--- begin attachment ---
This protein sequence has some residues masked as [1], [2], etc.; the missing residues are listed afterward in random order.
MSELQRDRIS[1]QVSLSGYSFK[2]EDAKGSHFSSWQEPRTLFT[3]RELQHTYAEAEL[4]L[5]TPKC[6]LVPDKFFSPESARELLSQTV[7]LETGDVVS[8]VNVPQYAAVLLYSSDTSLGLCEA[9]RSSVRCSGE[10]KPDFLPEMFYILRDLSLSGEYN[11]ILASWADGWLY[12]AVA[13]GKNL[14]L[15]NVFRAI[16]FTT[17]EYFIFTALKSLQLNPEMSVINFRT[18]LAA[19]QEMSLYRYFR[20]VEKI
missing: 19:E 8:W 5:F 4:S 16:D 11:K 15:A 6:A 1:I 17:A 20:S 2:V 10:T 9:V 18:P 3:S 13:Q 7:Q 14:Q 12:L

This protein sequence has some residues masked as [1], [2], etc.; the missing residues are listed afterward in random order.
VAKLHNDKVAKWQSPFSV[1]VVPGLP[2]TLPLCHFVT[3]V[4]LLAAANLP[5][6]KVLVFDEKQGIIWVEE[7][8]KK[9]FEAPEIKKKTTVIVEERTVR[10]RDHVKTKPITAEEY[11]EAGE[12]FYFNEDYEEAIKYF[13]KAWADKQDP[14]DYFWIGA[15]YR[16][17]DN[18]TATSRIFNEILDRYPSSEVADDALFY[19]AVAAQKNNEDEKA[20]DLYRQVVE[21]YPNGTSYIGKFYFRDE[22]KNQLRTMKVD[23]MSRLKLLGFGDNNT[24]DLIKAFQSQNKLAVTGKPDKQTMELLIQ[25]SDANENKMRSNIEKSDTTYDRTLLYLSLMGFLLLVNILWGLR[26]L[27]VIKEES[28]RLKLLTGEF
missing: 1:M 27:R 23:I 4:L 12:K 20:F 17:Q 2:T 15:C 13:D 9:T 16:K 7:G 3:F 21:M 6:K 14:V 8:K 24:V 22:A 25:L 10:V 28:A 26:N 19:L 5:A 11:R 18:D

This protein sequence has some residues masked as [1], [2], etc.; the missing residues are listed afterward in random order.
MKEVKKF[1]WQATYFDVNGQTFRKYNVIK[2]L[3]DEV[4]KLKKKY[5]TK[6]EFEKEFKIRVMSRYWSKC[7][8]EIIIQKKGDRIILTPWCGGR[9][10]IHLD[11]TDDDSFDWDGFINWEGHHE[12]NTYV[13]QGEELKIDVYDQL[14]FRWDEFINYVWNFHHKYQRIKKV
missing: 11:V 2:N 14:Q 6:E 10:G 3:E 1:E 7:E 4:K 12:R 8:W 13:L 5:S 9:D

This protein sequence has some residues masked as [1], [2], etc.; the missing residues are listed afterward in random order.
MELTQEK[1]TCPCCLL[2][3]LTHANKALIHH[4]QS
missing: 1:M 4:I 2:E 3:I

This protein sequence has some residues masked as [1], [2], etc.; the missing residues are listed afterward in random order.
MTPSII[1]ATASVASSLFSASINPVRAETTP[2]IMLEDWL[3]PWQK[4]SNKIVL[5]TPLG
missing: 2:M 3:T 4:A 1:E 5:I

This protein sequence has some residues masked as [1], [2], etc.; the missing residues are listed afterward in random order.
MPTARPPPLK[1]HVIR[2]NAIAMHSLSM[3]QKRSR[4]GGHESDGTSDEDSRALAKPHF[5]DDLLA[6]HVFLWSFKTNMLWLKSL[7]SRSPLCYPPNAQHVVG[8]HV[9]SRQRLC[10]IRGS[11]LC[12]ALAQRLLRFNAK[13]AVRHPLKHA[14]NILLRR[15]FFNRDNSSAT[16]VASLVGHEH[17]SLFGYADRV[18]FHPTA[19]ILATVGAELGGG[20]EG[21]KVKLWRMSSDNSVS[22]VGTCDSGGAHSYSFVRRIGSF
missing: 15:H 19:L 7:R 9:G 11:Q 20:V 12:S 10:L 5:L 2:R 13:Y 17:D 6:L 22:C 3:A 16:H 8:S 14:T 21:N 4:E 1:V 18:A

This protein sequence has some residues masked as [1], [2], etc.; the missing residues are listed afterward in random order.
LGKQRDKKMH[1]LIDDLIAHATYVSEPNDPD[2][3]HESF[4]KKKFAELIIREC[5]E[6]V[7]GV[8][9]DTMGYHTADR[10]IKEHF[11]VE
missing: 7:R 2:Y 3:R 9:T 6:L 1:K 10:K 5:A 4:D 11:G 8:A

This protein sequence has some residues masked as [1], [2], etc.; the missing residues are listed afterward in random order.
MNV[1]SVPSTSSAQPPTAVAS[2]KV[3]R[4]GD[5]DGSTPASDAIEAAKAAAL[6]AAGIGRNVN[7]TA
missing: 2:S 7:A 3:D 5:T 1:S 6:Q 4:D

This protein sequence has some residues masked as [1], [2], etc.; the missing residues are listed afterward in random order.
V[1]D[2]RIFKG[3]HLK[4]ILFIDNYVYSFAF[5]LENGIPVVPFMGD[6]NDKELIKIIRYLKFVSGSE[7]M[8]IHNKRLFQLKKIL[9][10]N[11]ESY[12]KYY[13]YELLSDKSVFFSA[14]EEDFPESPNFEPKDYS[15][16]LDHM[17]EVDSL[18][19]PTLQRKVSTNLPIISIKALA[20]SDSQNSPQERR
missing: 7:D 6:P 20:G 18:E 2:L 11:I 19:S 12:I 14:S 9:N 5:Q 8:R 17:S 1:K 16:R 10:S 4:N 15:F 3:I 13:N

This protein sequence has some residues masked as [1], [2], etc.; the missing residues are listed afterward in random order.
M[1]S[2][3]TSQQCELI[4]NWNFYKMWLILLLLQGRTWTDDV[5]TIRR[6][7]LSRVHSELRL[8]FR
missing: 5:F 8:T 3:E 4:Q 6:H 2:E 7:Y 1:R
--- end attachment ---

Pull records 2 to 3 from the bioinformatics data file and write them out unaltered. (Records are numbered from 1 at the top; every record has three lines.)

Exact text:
This protein sequence has some residues masked as [1], [2], etc.; the missing residues are listed afterward in random order.
VAKLHNDKVAKWQSPFSV[1]VVPGLP[2]TLPLCHFVT[3]V[4]LLAAANLP[5][6]KVLVFDEKQGIIWVEE[7][8]KK[9]FEAPEIKKKTTVIVEERTVR[10]RDHVKTKPITAEEY[11]EAGE[12]FYFNEDYEEAIKYF[13]KAWADKQDP[14]DYFWIGA[15]YR[16][17]DN[18]TATSRIFNEILDRYPSSEVADDALFY[19]AVAAQKNNEDEKA[20]DLYRQVVE[21]YPNGTSYIGKFYFRDE[22]KNQLRTMKVD[23]MSRLKLLGFGDNNT[24]DLIKAFQSQNKLAVTGKPDKQTMELLIQ[25]SDANENKMRSNIEKSDTTYDRTLLYLSLMGFLLLVNILWGLR[26]L[27]VIKEES[28]RLKLLTGEF
missing: 1:M 27:R 23:I 4:L 12:K 20:F 17:Q 2:T 15:C 13:D 9:T 16:K 7:G 3:F 21:M 6:K 14:V 8:K 24:V 22:A 25:L 10:V 28:A 26:N 19:L 5:A 11:R 18:D

This protein sequence has some residues masked as [1], [2], etc.; the missing residues are listed afterward in random order.
MKEVKKF[1]WQATYFDVNGQTFRKYNVIK[2]L[3]DEV[4]KLKKKY[5]TK[6]EFEKEFKIRVMSRYWSKC[7][8]EIIIQKKGDRIILTPWCGGR[9][10]IHLD[11]TDDDSFDWDGFINWEGHHE[12]NTYV[13]QGEELKIDVYDQL[14]FRWDEFINYVWNFHHKYQRIKKV
missing: 11:V 2:N 14:Q 6:E 10:G 3:E 1:E 7:E 4:K 12:R 8:W 13:L 5:S 9:D